Indeed, at the high end, tea elitists support some pretty fancy habits, and the market for teas costing hundreds of dollars per pound—occasionally per ounce—is growing.

Ten years ago, Harney & Sons Fine Teas offered 100 different teas; today it sells more than 300 kinds. “Besides supermarket tea sales, the specialty market is where the money is,” says Pratt. “Until 20 years ago, there was almost no ‘specialty market’—no Harney & Sons, no Republic of Tea, no Tazo and no chai and green teas.”

Today, specialty teas include subcategories, from “flowering tea” (red mudan or green mudan tea leaves tied into small bundles with dried flowers that, when steeped, bloom into beautiful shapes) to Pu’er (also called “dark tea,” which undergoes microbial fermentation to produce a musty tasting tea).

The latest tea trend superstar is white tea. Originally from the Fujian province of China and known for centuries only in China and Japan, white tea focuses mainly on the bud. The “white” color (the buds can also be silver or golden) comes from the bud’s “hairs” (known botanically as “pubescence” and reminiscent of the leaves of the African violet).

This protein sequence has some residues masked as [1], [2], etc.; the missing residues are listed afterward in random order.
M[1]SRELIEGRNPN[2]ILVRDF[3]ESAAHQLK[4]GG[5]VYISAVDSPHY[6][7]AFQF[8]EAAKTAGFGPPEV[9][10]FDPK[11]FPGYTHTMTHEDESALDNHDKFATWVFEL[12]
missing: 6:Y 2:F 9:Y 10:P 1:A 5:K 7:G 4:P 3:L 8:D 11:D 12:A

Herbal tea products—which, strictly speaking, are not tea since they are not from the Camellia sinensis plant—also have spiked in sales. From white to oolong, green and black, one factor driving this beverage trend is wellness. According to the Tea Association of the USA, 76 percent of tea drinkers are aware of the health benefits of tea, especially compared with other beverages.

Brewing Up Health Benefits

Ever since 2737 B.C., when Chinese legend says leaves from an overhanging Camellia sinensis plant fell into Emperor Shen Nung’s cup of boiling water, tea has been recognized by cultures around the world for its capacity to soothe, restore and refresh. Far from being an apocryphal promise, tea has been lauded for an array of potential health benefits— from reducing cancer and heart disease risk to improving dental health to boosting weight loss.

The strongest evidence is on the side of heart health, attributed to the antioxidants in tea. Flavonoids in both black and green tea prevent oxidation of LDL-cholesterol (or low-density lipoprotein cholesterol), reduce blood clotting and improve widening of blood vessels in the heart. Studies that looked at the relationship of black tea intake and heart health reported decreased incidence of heart attack, lower cholesterol levels and significantly lower blood pressure.